Whenever I talk about this with groups, the hands shoot up. “This contradicts Jesus. Didn’t he always choose people over principles?” Frankly, no, he didn’t. At least not the way we think of it. If we look closely at the ministry of Jesus, everything he did was for one purpose: to proclaim and demonstrate the good news: “The kingdom of God is at hand” (Mark 1:15 nasb). And as much as he ministered to people as an expression of that mission, he also disappointed people constantly. He left towns while there were still crowds waiting to be healed (Mark 1:38). After a miraculous feeding of one large crowd, he refused to feed another, and some of his disciples left him (John 6:30-66). He disappointed his mother and brothers who wanted him to return home (Mark 3:31-35), he initially refused to heal the Syrophoenician woman because his mission was to the “lost sheep of . . . Israel” (Matthew 15:21-28), and he constantly disappointed ministry leaders because he hung out with the wrong sorts (Mark 2:16-17) and did the wrong things, like healing on the Sabbath (Luke 13:10-17). Every parable Jesus taught that challenged the status quo (the prodigal son, the woman with the coin, the shepherd who leaves the ninety-nine to get the one sheep) did not describe his desire to care for and comfort people but, in effect, “I do this because God is like this” (Luke 15) or “I am doing these things because the kingdom of heaven is like this” (Matthew 13). Jesus’ mission was to reveal the presence and nature of God’s reign and rule. That was his purpose. That was his principle. When Jesus challenged the Pharisees, it wasn’t that they were concerned with religious principles and he was concerned with people, but that they had the wrong principles (Matthew 23:15). They valued human tradition over God’s own revelation about his character, his love and what he desires (Micah 6:8). Jesus… Some highlights have been hidden or truncated due to export limits.

For Friedman, failure of nerve is the tendency among leaders to “adapt to immaturity,” that is, to give in to the most anxious elements within themselves or within the community who are clamoring to preserve the status quo and undermining the adaptations and experiments necessary for moving forward and meeting the challenges in front of them.10

A Picture of Courage – My favorite old movie is Casablanca. It’s a classic film with Humphrey Bogart, Ingrid Bergman and Paul Henreid, where Bogie owns Rick’s Café Americain restaurant in Casablanca, Morocco. It takes place during World War II. Casablanca was then a French territory under German occupation. In one of my favorite scenes a group of Nazi soldiers drinking in Rick’s bar gather at the piano and start singing the German national anthem so loudly and without consideration of the number of French citizens sitting glumly around them.

First, leaders must act. Laszlo doesn’t cower at the sound of the German officers singing their songs with such bravado; he stands and heads toward the conflict. He takes decisive action and determines not to let this moment pass by. When the heat is on, leaders head to the kitchen.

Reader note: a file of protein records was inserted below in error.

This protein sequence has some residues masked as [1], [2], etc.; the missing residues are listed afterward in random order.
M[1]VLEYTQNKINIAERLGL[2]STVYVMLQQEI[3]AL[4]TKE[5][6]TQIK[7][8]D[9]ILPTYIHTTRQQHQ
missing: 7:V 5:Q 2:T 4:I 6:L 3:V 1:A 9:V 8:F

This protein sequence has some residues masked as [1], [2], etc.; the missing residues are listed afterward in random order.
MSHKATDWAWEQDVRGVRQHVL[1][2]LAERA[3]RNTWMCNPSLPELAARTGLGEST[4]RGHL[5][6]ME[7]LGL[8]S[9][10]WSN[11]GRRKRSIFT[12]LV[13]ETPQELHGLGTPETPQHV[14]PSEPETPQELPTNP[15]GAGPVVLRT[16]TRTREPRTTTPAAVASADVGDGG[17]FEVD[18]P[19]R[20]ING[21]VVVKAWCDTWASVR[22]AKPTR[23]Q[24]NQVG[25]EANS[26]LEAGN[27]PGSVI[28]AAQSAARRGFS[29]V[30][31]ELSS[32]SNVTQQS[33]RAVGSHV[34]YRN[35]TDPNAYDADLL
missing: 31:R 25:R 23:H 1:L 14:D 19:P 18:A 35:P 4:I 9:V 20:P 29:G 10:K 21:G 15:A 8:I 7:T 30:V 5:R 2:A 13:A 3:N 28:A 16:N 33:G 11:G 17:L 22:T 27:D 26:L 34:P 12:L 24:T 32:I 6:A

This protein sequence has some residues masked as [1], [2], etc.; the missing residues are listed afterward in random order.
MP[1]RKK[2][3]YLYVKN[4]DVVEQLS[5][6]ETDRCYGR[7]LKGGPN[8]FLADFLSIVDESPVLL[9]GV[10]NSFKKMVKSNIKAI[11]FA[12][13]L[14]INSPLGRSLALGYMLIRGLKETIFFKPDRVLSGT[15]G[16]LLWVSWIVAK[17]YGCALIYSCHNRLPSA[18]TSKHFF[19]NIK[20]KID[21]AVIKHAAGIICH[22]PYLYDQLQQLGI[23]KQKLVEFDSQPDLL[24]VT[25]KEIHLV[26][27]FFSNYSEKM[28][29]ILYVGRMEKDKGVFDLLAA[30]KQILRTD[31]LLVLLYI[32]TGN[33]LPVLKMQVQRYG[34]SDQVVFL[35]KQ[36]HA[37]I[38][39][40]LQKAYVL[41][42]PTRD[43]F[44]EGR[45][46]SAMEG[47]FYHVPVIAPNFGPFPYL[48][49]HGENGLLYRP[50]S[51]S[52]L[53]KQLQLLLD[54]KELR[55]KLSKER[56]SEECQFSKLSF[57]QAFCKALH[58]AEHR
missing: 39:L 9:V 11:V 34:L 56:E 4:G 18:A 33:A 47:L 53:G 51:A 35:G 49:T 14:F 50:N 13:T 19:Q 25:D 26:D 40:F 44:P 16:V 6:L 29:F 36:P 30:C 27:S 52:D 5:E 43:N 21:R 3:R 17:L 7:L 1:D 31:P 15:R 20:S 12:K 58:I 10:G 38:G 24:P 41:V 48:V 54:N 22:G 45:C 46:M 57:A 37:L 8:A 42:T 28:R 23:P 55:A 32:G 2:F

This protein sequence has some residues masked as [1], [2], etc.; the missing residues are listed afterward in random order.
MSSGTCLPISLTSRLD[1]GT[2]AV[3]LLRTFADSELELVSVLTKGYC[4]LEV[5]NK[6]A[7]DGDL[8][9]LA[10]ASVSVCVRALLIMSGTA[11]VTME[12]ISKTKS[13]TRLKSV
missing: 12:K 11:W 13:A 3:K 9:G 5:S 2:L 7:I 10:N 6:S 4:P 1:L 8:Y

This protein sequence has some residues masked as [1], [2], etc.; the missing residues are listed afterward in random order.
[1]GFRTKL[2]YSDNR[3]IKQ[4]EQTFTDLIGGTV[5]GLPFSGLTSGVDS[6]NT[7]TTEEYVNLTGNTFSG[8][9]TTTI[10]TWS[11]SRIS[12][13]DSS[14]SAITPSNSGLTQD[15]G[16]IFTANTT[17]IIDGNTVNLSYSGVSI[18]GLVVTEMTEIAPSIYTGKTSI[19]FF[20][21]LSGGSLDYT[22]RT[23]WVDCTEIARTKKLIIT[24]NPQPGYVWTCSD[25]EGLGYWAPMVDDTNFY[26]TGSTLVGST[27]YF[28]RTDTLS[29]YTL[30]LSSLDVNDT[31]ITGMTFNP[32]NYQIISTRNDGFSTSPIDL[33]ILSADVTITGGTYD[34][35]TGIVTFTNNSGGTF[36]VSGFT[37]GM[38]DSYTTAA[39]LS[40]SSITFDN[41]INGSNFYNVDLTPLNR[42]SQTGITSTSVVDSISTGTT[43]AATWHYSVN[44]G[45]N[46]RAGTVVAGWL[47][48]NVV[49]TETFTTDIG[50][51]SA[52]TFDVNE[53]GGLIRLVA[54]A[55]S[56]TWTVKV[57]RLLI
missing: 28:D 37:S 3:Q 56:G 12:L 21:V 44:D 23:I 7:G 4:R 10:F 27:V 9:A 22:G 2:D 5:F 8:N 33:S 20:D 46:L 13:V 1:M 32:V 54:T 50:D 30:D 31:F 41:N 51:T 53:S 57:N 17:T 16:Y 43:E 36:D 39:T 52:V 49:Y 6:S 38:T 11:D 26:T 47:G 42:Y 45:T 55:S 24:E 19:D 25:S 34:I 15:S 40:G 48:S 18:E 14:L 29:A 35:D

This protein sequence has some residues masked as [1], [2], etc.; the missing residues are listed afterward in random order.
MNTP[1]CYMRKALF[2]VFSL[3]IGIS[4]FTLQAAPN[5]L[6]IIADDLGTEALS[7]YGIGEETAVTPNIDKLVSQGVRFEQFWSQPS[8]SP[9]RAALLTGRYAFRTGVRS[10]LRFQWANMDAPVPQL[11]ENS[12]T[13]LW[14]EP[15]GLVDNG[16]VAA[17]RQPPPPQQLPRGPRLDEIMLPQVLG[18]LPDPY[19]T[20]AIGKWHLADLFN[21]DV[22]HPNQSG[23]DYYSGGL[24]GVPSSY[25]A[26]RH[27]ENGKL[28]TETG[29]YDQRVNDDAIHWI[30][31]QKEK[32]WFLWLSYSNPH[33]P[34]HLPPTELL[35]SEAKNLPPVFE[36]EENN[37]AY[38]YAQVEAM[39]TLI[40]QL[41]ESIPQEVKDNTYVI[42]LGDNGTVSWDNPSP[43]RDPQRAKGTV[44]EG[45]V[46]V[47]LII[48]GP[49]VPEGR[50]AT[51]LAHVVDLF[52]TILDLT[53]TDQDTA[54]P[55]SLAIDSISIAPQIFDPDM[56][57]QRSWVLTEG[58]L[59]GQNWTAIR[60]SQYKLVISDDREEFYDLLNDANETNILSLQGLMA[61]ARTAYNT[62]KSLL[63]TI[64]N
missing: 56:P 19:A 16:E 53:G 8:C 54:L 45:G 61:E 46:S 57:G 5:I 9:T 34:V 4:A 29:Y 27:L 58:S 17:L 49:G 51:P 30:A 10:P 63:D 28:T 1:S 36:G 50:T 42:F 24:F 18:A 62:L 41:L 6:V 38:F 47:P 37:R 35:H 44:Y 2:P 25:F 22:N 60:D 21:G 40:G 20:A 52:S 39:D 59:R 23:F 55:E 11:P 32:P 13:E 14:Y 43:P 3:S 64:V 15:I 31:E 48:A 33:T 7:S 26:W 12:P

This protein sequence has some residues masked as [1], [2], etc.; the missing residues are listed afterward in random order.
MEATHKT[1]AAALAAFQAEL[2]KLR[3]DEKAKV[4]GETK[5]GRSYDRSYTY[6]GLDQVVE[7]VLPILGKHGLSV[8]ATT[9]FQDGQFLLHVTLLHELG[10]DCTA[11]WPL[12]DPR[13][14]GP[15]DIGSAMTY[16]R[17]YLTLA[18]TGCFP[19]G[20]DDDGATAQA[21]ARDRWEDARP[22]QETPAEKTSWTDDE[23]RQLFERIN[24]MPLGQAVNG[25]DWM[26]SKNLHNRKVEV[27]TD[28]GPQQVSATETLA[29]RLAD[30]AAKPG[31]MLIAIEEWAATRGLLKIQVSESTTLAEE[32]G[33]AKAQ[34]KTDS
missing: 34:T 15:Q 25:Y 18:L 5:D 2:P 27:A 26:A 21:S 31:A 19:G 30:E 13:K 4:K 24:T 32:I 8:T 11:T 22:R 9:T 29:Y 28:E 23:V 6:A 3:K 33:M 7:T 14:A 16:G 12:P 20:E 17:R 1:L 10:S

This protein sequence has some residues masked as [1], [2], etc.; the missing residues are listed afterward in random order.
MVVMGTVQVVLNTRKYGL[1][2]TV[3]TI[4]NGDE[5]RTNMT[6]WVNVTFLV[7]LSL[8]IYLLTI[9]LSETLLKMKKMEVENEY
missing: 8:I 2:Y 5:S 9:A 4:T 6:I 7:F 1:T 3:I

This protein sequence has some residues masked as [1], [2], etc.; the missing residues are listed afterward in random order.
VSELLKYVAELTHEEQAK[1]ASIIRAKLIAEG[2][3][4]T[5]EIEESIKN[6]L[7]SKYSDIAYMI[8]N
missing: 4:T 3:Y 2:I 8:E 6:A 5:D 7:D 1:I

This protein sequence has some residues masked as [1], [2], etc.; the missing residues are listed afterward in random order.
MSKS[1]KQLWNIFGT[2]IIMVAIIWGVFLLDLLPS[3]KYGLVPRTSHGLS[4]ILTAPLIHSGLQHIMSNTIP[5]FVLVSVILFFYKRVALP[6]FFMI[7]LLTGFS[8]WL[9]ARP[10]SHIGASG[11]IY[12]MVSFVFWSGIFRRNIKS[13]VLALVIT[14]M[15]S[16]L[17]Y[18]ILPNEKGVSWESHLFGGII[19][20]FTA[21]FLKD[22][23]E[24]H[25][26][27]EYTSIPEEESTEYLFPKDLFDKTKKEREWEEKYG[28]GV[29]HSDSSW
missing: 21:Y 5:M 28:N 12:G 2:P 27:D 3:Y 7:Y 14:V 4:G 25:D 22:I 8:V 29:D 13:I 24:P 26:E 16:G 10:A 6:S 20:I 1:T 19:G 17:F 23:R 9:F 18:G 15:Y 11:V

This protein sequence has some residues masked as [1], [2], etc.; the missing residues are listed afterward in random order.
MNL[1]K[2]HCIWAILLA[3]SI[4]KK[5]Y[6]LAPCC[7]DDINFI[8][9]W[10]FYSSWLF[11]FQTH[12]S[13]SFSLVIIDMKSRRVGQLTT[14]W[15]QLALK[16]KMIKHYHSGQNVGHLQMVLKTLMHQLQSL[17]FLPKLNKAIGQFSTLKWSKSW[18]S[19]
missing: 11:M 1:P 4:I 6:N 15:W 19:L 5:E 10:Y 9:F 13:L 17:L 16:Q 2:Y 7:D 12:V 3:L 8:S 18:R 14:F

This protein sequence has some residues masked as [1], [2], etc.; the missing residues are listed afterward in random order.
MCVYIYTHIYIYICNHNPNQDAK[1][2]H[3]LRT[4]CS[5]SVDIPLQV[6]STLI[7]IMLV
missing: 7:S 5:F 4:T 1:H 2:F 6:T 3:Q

Second, when sabotage or opposition appears, leaders continue to calmly stand on conviction in the face of it. Laszlo doesn’t rant. He doesn’t rave. He doesn’t start a fight or call the manager to complain. He goes to the band (very likely French citizens, all) and calls them to act with him. From the backstory of the movie, we know that Laszlo has already suffered for his convictions. He has already spent time in a prison camp. He is being denied exit visas that would take him and his wife to safety. The authorities have him on a watch list, and he is certainly in danger. But nevertheless, he continues to act on his convictions.

Third, leaders inspire. The root word of “courage” is the Latin word for “heart.”

Last, leaders don’t act alone. Yes, Laszlo is first to his feet and willing to stand alone. Leadership requires a missional conviction that takes a stand whether anyone follows or not. But for a leader to become a leader, someone must follow.

Sabotage is indeed the critical issue for lasting change. Friedman calls it “the key to the kingdom.”11 The key capacity: Does the leader have the capacity to hang in there when reactivity is at its highest? If a leader can develop the emotional stamina to stay true to principles when reactivity and sabotage are most evident, the adaptation process reverses itself and the followers begin to adapt to the leader.

The paradox of transformational leaders is that the very conviction that causes the leader to be willing to “disappoint your own followers at a rate they can absorb” is what ultimately—when handled well—wins “your own followers” to join you in your cause. If we as leaders start with conviction, stay connected, calm and on course in the face of opposition, then others around us have both the time and conditions to take on these very convictions as their own.